Pierluigi Collina is confident that FIFA's bid to get more effective playing time into games will be successful, stressing that no fan wants to watch games that last 43 minutes.
FIFA introduced measures to increase lost time at the World Cup, which led to many games running over 10 minutes of additional time during the group stage. The amount dropped after the group stage, with Collina believing players had learned that they would not be able to waste time.
At last weekend's IFAB AGM, which set the laws and framework for the 2023-24 season, it was decided that the approach taken during the World Cup should be adopted by all competitions around the world.
Collina, chairman of the FIFA referees' committee, insists it isn't about creating extra playing time, but compensating for time lost during injuries, substitutions, penalties, red cards, VAR interventions and goal celebrations. He said that games in domestic leagues are already regularly running at over 100 minutes.
Collina added that longer additional time was well received in Qatar by players, coaches and spectators, with effective playing time at the 2022 World Cup 59 minutes and 47 seconds, compared to 55 minutes 41 seconds four years earlier. In comparison, the effective playing time for the Premier League is at 54 minutes and 19 seconds.
"It seems like we did something new at the World Cup," Collina explained. "Based on the numbers, it's not really true. Last weekend, 10 matches played in the Premier League, and four of them had 10, two 12 and one 14 minutes of additional time given. So four already exceed the 100 that is mentioned. Two of these would have been even higher but only because they were 7-0 and 4-0, the referee probably decided not to consider the additional time to be given accurately.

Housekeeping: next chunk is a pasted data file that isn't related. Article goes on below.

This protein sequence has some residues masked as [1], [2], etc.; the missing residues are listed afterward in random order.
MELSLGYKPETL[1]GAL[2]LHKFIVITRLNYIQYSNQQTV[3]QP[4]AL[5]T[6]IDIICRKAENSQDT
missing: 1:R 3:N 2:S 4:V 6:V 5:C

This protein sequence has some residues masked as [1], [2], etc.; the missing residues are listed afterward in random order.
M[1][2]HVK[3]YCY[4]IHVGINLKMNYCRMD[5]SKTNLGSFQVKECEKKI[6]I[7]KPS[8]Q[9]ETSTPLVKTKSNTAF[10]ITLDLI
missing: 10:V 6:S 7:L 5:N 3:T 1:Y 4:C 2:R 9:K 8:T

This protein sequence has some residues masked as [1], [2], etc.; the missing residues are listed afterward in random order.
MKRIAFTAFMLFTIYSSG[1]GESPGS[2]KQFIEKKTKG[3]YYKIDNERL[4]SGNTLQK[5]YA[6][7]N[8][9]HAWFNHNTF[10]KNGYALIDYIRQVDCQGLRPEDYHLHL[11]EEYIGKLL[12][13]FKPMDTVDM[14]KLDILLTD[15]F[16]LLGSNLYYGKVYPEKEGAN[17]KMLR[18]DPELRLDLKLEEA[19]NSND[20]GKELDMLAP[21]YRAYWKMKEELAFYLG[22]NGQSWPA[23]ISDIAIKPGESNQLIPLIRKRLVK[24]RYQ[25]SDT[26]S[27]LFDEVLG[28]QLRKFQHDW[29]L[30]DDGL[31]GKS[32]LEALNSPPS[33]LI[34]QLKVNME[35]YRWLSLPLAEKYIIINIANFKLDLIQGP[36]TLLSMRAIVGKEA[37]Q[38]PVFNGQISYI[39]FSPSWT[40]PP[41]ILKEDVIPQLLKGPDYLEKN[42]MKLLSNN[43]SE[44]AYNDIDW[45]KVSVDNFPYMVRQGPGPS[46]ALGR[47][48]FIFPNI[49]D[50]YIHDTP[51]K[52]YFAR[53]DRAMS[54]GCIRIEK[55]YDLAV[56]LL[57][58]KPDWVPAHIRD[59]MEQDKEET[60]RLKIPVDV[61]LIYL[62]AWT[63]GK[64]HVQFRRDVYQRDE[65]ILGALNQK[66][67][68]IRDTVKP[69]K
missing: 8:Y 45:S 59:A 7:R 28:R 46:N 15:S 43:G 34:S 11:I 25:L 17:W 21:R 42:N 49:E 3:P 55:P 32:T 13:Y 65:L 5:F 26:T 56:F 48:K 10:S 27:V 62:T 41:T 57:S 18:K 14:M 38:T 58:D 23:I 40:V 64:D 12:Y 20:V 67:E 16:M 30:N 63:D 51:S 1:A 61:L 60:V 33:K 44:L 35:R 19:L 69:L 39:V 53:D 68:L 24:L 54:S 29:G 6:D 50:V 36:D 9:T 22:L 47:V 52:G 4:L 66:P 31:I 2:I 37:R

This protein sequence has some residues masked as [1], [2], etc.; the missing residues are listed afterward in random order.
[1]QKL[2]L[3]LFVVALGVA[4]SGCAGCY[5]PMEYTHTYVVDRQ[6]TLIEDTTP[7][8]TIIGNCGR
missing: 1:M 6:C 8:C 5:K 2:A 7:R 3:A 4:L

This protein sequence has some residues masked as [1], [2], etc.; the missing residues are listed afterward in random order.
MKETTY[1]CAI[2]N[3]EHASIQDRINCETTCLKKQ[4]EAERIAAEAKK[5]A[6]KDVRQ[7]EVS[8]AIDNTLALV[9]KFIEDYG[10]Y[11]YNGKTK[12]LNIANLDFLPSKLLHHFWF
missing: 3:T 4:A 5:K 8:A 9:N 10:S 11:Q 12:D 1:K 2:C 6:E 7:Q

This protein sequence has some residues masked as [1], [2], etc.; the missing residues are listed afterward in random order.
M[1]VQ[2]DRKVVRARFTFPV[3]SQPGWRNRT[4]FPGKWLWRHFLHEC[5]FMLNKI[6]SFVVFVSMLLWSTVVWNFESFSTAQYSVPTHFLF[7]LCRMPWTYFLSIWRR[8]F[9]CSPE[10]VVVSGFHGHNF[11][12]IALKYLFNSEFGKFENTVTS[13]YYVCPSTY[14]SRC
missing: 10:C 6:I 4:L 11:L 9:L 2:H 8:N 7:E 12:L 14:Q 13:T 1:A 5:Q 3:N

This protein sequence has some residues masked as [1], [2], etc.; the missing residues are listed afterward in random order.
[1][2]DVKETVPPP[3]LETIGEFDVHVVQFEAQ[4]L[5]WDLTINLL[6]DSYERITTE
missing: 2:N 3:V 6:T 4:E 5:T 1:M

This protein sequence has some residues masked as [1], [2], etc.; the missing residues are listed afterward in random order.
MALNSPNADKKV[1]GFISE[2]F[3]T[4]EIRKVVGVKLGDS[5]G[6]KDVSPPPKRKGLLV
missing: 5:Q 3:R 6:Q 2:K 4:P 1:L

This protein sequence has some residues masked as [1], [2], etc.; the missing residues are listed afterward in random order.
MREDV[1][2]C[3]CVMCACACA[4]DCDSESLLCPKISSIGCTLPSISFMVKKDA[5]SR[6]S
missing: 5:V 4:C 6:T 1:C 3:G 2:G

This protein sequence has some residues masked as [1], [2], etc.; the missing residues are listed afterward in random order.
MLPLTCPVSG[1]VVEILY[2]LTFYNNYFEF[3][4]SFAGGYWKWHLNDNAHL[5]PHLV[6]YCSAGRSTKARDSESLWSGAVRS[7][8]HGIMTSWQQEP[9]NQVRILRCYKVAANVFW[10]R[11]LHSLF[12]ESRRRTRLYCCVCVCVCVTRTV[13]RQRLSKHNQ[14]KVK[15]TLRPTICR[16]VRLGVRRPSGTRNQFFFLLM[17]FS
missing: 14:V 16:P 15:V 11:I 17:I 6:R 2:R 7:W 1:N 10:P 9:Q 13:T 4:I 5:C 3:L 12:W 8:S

"So basically, it's not really something completely new. What is important is to get consistency. The criteria we fixed very clearly, and that is the reason why the additional time given at the World Cup was well received by players and coaches, because they knew what they should have expected. When there is consistency on the field of play ever decision is better accepted."
FIFpro, the players' union, has raised concerns, suggesting it could lead to players playing an extra three games across the course of a season. But Collina added that the average added time in the Premier League is already at 8 mins 6 seconds, and a more stringent application of lost time is likely to only add three minutes.
"We are not talking of adding something on top," Collina explained. "We are talking of compensating for time that was not played during a match. We are not considering a goal of 70 to 75 [minutes playing time], no we want to avoid 43. Aston Villa vs. Brentford this season was 43. I don't think there is someone who likes watching a 43-minutes lasting match."
Questions have been raised about referees clamping down on goalkeepers wasting time when they have the ball in their hands for much longer than six seconds, the limit defined within the Laws. Collina admitted that this law had been unintentionally relaxed over time, and feels it should be more strictly enforced again.
"The game, year by year, became less clean somehow," Collina said. "Certainly more than six seconds is taken by the goalkeeper. We will work on this, but we don't need any IFAB [the lawmakers] intervention.
"This is a matter only for those that deal with refereeing at the different levels. I know that it is difficult for a referee to blow up and punish a goalkeeper for a six-second rule break, because it's an indirect free kick with the ball inside the penalty area, it might be a goal and there might be consequences.
"This is an obligation of FIFA, confederations and the competition organisers to get the current rules more enforced, and we will do it. Sometimes I feel we have lost a bit of clean in the match."